Link to Pubmed [PMID] – 24859085
FEBS Lett. 2014 Aug;588(15):2428-36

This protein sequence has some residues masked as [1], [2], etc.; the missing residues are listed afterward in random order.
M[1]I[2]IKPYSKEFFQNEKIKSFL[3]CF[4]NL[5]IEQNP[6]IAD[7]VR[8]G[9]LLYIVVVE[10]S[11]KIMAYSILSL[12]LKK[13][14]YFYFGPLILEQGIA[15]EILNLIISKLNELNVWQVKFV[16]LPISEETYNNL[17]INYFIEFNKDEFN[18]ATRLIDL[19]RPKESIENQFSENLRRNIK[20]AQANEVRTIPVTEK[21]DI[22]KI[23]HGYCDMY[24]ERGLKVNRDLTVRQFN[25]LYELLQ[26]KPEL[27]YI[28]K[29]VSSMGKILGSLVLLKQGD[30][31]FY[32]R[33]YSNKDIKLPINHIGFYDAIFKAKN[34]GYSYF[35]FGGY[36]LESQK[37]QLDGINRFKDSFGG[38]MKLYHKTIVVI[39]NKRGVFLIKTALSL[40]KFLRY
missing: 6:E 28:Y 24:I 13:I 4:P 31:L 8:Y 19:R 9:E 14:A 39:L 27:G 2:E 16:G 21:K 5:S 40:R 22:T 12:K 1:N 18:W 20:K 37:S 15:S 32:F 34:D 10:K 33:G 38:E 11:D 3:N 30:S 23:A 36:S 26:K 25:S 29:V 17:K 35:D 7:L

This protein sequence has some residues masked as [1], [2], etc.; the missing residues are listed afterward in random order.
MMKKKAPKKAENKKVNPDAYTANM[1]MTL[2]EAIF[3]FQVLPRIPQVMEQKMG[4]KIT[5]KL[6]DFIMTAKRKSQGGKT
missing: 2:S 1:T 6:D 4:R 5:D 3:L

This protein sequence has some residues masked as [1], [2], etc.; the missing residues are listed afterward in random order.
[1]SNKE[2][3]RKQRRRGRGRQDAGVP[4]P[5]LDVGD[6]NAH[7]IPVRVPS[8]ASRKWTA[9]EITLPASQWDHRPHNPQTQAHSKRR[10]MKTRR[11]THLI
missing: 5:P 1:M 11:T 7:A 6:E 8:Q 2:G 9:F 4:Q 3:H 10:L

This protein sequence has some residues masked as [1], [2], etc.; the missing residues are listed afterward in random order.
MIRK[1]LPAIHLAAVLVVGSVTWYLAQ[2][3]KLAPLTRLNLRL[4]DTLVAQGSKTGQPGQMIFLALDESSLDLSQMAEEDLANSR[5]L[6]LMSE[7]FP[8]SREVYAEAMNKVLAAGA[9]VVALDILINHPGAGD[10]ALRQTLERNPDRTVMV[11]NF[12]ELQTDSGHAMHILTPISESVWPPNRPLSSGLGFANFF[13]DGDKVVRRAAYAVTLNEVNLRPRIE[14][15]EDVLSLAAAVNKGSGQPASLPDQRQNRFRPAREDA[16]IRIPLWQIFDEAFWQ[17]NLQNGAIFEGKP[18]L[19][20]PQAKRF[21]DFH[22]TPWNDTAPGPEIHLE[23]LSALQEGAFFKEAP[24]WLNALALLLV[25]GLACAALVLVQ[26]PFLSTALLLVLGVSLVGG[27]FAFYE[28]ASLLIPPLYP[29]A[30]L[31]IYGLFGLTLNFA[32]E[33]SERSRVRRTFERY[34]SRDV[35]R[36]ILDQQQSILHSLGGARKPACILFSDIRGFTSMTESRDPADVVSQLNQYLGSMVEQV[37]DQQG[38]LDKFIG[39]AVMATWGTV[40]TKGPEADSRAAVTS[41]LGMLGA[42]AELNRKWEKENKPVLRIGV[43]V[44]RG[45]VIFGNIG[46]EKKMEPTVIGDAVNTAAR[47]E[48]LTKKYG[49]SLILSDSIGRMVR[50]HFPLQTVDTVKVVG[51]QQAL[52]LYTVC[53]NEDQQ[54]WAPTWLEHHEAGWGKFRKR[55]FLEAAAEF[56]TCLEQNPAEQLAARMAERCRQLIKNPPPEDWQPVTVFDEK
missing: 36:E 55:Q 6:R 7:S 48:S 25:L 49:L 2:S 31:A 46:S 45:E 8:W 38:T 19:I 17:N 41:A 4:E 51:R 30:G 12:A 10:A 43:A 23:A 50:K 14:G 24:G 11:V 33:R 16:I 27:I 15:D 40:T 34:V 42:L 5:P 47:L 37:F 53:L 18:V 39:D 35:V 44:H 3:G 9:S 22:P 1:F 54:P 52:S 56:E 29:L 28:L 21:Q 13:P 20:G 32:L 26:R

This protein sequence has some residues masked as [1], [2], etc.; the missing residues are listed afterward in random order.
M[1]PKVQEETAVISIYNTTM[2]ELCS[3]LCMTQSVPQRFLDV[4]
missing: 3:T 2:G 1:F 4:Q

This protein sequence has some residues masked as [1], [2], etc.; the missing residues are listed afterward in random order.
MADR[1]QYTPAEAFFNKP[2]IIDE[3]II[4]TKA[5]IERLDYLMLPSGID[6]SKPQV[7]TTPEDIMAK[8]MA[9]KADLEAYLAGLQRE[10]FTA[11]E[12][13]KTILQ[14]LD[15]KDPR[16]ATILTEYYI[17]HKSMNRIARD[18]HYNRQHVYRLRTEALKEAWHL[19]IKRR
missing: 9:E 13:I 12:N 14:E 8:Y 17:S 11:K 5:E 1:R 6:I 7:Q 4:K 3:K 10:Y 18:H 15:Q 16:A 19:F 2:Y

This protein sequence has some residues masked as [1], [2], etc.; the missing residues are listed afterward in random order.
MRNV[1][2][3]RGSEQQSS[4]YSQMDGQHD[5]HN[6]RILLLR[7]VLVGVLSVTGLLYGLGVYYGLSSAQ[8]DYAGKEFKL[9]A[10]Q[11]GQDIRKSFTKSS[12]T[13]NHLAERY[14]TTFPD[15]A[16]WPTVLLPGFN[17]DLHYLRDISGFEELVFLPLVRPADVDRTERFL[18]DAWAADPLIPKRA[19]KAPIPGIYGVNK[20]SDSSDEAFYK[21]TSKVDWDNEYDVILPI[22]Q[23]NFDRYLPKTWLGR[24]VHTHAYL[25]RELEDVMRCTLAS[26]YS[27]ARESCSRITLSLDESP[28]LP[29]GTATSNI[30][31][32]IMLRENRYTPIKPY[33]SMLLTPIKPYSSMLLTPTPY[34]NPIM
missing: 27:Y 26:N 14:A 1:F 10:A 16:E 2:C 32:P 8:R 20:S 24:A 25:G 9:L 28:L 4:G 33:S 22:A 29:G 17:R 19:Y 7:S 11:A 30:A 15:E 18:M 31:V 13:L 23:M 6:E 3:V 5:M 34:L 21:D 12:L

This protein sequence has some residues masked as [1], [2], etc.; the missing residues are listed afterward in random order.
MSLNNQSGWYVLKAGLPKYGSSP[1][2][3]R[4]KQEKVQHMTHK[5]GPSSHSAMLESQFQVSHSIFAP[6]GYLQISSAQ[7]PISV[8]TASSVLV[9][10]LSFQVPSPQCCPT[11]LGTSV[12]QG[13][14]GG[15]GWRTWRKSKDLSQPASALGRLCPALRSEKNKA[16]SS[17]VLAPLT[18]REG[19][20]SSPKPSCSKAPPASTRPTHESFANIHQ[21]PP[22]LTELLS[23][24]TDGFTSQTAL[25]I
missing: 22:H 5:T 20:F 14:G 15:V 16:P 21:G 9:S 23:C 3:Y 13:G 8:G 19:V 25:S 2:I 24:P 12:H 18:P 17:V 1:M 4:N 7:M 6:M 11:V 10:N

During the infectious process, bacterial pathogens are subject to changes in environmental conditions such as nutrient availability, immune response challenges, bacterial density and physical contacts with targeted host cells. These conditions occur in the colonized organs, in diverse regions within infected tissues or even at the subcellular level for intracellular pathogens. Integration of environmental cues leads to measurable biological responses in the bacterium required for adaptation. Recent progress in technology enabled the study of bacterial adaptation in situ using genetically encoded reporters that allow single cell analysis or whole body imaging based on fluorescent proteins, alternative fluorescent assays or luciferases. This review presents a historical perspective and technical details on the methods used to develop transcriptional reporters, protein-protein interaction assays and secretion detection assays to study pathogenic bacteria adaptation in situ. Finally, studies published in the last 5 years on gram positive and gram negative bacterial adaptation to the host during infection are discussed. However, the methods described here could easily be extended to study complex microbial communities within host tissue and in the environment.